We promote pedestrian and bicyclist safety by providing separated pedestrian and bike crossings when we construct or improve bridges over highways, freeways, rail facilities, and flood control areas. We monitor pedestrian and bicycle traffic accidents and promote safety improvements in unincorporated high-accident areas.Policy TM-4.10 Shared parking
We support the use of shared parking facilities that provide safe and convenient pedestrian connectivity between adjacent uses.Policy TM-4.11 Parking areas
We require publicly accessible parking areas to ensure that pedestrians and bicyclists can safely access the site and onsite businesses from the public right-of-way.
A road, rail, and air transportation system that supports the logistics industry and minimizes congestion in unincorporated areas.Policy TM-5.1 Efficient and sustainable goods movement network
We advocate for the maintenance of a goods movement system in southern California that is efficient and sustainable and that prioritizes public health through the use of zero‐emission equipment and infrastructure.Policy TM-5.2 Intermodal facility
We support the development of an intermodal facility in connection with the Southern California Logistics Airport.Policy TM-5.3 High Desert Corridor
We support the development of the High Desert Corridor to improve the regional goods movement network and foster economic development in the North Desert region.Policy TM-5.4 Grade separations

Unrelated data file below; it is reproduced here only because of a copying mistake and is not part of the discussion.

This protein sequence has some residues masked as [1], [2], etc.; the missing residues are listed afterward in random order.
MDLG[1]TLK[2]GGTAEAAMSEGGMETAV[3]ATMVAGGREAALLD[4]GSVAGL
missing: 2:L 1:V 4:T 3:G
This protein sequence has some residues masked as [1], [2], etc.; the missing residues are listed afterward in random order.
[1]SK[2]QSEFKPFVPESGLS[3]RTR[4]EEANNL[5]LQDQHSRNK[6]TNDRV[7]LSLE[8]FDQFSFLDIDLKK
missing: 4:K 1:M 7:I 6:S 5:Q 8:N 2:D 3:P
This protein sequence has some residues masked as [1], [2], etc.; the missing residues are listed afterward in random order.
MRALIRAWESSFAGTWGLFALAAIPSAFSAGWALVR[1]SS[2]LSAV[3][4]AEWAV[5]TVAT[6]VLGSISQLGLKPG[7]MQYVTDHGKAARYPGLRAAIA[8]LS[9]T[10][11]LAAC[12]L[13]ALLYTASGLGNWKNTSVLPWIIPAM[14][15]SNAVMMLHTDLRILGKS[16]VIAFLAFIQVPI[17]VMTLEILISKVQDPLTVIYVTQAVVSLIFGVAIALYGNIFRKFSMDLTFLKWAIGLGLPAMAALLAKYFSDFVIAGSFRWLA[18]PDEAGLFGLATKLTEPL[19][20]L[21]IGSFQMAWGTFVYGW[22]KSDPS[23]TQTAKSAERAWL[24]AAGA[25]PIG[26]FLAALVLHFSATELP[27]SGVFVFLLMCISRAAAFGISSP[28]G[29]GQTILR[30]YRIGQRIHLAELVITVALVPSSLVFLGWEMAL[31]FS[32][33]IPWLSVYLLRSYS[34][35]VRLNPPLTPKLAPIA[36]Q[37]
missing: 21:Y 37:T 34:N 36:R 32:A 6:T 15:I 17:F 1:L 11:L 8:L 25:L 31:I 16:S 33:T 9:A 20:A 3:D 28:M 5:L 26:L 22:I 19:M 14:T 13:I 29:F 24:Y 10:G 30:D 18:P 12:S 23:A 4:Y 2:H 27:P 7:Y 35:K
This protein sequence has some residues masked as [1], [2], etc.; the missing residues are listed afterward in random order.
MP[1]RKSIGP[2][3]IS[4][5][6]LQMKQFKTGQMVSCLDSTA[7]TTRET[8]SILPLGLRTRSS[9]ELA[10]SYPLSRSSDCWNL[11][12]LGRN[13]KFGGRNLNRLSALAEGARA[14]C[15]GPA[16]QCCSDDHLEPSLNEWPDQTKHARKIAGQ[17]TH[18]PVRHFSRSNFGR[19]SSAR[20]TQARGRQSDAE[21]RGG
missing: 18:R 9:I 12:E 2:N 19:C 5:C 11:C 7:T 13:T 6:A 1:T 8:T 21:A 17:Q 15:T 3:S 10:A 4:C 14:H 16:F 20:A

We support grade separations to reduce conflicts between rail facilities and roadways, subject to available funding.Policy TM-5.5 Countywide truck routes
We support SBCTA’s establishment of regional truck routes that efficiently distribute regional truck traffic while minimizing impacts on residents. We support funding through the RTP to build adequate truck route infrastructure.Policy TM-5.6 Unincorporated truck routes
We establish local truck routes in unincorporated areas to efficiently funnel truck traffic to freeways while minimizing impacts on residents. We establish routes where trucks are prohibited in unincorporated environmental justice focus areas and to avoid overlaps or conflicts with safe routes to schools.Policy TM-5.7 Trucking-intensive businesses
We require trucking-intensive businesses to pay their fair share of costs to build and maintain adequate roads.
A network of local and regional airports that meet regional and local aviation needs.Policy TM-6.1 Local airports
We maintain County airports and coordinate with other local airports to provide general aviation services to residents and businesses throughout the county.Policy TM-6.2 Economic potential
We seek to maximize the economic development potential of County airports.Policy TM-6.3 Regional airports
We advocate for expanded passenger and cargo service at regional airports.Policy TM-6.4 Airport land use compatibility
We require proposed development in unincorporated areas to be consistent with applicable airport master plans, airport safety review areas, and military air installation compatible use zones. We may support proposed development in the influence area of County airports only when they are consistent with applicable airport master plans.Policy TM-6.5 Coordination on airport planning
We collaborate with FAA, military installations, Caltrans Division of Aeronautics, airport owners, neighboring jurisdictions, and other stakeholders in the preparation, update, and maintenance of airport-related plans.